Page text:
Thursday, April 19, 2007

Does It Really Matter?

I wasn't going to comment on the whole Virginia Tech School shooting, mainly because it's too horrid to think/write about. I would however like to address the fact that whenever tragedies like this happen, everyone and their mother tries to find someone to throw the blame on, other than the people who did it. They want to psychologise everything, in order to understand why the person did what they did. So they over investigate every little detail and find someone or something in the media to pin it on. For instance, with the Columbine shootings, they blamed Marilyn Manson, because people who listen to his music become homicidal maniacs apparently, The Matrix, because they wore trench coats......(as we all know, fashion kills), and cult movie classic Heathers, because it depicted two high school students going around killing their classmates.

Now they are trying to blame the Virginia shooting on a Japanese movie called "Oldboy". The premise of the movie is that a man is unjustly imprisoned for 15 years, and when he gets out he goes on a rampage against his captor. In one scene he subdues a gang of henchmen with only a hammer. One of the pictures that the shooter sent to the NBC building, was of him holding a hammer in the same pose as the character in this film. So, even though this man didn't do anything to these poor people with a hammer.....this movie is to be blamed because of one picture......

Do we really need a reason for why this man did this horrible thing so badly, that we have to blame the tiniest and most insignificant things for his choice and his behaviour? Isn't it bad enough that he did it? Blame his mental instability if you have to blame something.


Vacuum Boots said...

Well said. I agree, although I understand why society at large needs to explain things to themselves. That's "our" way of coping and giving ourselves the impression that we have the power to stop these kinds of tragedies so we can feel at ease about the entire thing and ultimately let it fade from our minds and hearts. Of course we do have the power to change lives and stop SOME of the inward/outward violence, but it doesn't start with the blame game, it starts with compassion. I don't want to mention the shooter by name because that gives him more power, but I think it's clear that the man needed some serious in-patient therapy. Mental Illness is still shunned and shamed in our culture and is overlooked in a lot of cases. In most cases a person with mental illness already feels isolated within their own mind and just desperately wants to be heard. And of course, some of the mental illness cases stems from environment. So there are bigger problems than a bloody movie.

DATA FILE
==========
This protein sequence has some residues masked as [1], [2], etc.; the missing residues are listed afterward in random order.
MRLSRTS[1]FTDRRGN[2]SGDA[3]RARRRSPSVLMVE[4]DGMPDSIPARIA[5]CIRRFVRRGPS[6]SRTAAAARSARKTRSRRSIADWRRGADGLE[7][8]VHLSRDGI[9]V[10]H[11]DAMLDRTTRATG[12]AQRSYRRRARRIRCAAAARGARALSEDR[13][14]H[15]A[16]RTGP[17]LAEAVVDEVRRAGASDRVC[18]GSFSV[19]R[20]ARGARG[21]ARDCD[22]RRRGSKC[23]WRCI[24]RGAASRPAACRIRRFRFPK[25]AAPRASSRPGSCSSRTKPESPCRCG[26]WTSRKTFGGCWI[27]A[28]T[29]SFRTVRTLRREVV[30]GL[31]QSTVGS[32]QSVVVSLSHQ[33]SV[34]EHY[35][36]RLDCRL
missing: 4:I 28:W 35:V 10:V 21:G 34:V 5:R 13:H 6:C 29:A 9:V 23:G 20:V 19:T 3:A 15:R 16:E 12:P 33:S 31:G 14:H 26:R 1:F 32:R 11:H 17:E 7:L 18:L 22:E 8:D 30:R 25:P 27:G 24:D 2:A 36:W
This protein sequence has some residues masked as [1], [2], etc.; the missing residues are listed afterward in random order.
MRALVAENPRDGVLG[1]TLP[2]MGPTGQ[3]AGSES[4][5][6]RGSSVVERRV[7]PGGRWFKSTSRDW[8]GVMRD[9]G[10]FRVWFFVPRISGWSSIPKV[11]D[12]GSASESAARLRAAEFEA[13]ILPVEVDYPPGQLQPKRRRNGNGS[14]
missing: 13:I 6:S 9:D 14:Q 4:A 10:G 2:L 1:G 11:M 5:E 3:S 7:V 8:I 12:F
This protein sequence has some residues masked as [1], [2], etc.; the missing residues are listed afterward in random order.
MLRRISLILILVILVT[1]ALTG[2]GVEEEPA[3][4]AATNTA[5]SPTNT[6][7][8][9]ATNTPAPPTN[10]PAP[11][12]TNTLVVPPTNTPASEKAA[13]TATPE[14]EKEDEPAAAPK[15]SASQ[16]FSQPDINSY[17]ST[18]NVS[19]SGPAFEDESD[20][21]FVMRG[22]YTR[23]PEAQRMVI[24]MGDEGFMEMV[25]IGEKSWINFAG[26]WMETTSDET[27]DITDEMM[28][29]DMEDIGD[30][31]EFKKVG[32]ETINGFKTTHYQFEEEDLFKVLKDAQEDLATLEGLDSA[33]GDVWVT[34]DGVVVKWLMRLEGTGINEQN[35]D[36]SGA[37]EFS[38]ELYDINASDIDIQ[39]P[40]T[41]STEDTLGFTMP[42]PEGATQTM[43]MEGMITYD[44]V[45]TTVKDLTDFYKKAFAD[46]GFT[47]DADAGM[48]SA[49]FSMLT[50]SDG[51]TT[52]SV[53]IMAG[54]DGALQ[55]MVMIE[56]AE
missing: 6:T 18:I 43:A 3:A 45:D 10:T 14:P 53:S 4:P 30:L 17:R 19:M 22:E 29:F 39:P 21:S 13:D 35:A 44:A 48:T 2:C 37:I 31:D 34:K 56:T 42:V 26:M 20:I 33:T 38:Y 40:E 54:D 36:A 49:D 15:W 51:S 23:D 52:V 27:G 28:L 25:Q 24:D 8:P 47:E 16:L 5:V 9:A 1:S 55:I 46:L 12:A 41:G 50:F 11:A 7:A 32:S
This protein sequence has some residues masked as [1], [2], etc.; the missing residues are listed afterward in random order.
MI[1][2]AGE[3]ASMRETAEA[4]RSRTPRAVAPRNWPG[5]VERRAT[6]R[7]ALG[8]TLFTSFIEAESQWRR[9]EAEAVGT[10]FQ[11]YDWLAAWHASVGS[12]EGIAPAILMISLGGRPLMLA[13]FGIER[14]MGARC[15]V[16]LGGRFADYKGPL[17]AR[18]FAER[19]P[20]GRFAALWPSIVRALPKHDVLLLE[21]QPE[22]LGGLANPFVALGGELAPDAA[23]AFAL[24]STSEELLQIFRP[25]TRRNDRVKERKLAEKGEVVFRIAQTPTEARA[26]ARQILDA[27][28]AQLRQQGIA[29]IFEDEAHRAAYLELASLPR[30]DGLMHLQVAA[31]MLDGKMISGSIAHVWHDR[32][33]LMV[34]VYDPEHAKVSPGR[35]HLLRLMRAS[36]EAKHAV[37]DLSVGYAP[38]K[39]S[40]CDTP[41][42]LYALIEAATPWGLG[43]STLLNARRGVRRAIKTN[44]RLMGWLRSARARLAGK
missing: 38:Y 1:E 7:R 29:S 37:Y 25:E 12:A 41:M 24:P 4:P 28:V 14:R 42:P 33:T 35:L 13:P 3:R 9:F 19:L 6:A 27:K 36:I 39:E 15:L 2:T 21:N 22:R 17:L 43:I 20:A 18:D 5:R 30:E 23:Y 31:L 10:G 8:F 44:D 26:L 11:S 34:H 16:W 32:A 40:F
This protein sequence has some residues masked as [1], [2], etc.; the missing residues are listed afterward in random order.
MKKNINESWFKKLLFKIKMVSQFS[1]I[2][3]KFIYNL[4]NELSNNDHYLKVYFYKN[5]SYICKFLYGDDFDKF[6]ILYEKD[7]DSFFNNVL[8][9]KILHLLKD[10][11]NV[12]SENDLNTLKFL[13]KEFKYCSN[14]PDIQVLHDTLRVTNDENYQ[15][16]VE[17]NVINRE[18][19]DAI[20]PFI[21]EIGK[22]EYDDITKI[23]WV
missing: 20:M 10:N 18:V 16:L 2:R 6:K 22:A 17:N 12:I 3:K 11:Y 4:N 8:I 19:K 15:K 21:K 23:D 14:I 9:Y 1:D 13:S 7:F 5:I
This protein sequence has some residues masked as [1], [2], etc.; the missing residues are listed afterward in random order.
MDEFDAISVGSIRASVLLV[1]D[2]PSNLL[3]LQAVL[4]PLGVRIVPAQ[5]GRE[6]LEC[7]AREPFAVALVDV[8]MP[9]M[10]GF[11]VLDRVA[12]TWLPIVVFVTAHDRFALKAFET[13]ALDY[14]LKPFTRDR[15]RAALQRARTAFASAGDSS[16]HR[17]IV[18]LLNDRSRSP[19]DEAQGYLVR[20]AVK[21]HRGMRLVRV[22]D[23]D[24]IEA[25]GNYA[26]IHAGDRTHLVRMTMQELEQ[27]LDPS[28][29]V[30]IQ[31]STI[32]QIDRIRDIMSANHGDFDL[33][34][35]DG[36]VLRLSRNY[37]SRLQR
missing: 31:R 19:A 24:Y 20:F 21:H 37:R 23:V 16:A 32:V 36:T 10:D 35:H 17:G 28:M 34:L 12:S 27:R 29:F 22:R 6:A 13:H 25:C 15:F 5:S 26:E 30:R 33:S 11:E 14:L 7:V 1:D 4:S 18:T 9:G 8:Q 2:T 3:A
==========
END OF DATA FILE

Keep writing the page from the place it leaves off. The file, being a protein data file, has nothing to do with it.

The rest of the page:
I think the best chance we as a society have at making any difference in regards to the violent landscape WE’VE CREATED (through the media, our insatiable wants and most of all by our money-driven selfishness) is by taking an approach of compassion and understanding. And that means for the families and school, as well as the murderer. I personally want to focus my energies on the families, why aren't they on the cover of the newspaper? What we focus our attention on will only grow stronger. All this MEDIA attention on the inner working of the shooter's mind is most likely showing some other sick isolated child how to become infamous, go down in history and most of all FINALLY BE HEARD. We should all remember that while we're overdosing on CNN's live feeds and snatching up tabloids.

Impossible Prince said...

Well said, I completely agree. That was pretty much my reasoning for not mentioning the culprits name. I think that trying to figure out why a person did something after they have died, is kinda pointless. It's like when someone commits suicide, the top question is always "why did they do it? We'll never know know why tragedies like this happen unless people start speaking up about their problems, and whoever they speak to doesn't judge them for being truthful.